Chronic Inflammation Can Impact Your Brain Health - Part 2
Studies show there are four main causes of chronic inflammation:
- Infection. An outside infection that's hard to kill such as hepatitis C, acquired immunodeficiency syndrome or Lyme disease can linger in the body for a long time. When this happens, your body responds with inflammation that also lingers for a long time. Research shows that it is often the chronic inflammation, not the viruses themselves, that causes much of the long-term damage related to these diseases.
- Genetics. Diabetes and cancer are two genetically related diseases that can be triggered by inflammation. In other instances, the gene itself can cause a misfiring of the immune system that causes inflammation in rheumatoid arthritis, multiple sclerosis, lupus and other diseases.
- Environment. Pollution, air and water quality, environmental allergies and a host of other environmental factors can trigger and sustain inflammation.
- Lifestyle. If you smoke, drink a lot, carry a lot of extra weight (especially in your belly), never exercise, eat poorly or constantly feel agitated by stress, your chances of having some level of chronic, elevated inflammation are high.
Given the above factors, what can you do to reduce your risk of developing chronic inflammatory disorders that may affect your brain health? Changing your lifestyle is the fastest thing you can change and the one thing you can control. The easy steps are to stay up to date on your vaccinations (e.g., pneumonia, tetanus, and flu) and wash your hands regularly because infections trigger inflammation. Beyond that, eating the right foods, exercising regularly, getting enough sleep and relieving stress are the big four.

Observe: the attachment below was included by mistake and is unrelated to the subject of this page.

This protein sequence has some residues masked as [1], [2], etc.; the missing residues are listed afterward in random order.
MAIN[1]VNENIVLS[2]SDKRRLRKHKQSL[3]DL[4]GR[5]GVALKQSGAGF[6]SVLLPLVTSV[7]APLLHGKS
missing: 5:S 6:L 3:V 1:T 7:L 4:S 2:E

1. The antioxidants in fruits and vegetables and foods high in fiber help mitigate the cellular damage created by inflammation.
2. Just 20 minutes of moderate exercise a day can suppress the body's inflammatory response.
3. Focus on sleep, both the quantity and quality, as it not only lowers your inflammation levels, it also helps you do everything else better.
4. And, finally, lowering your stress level will pave the way for making smart food choices and exercising on a regular basis.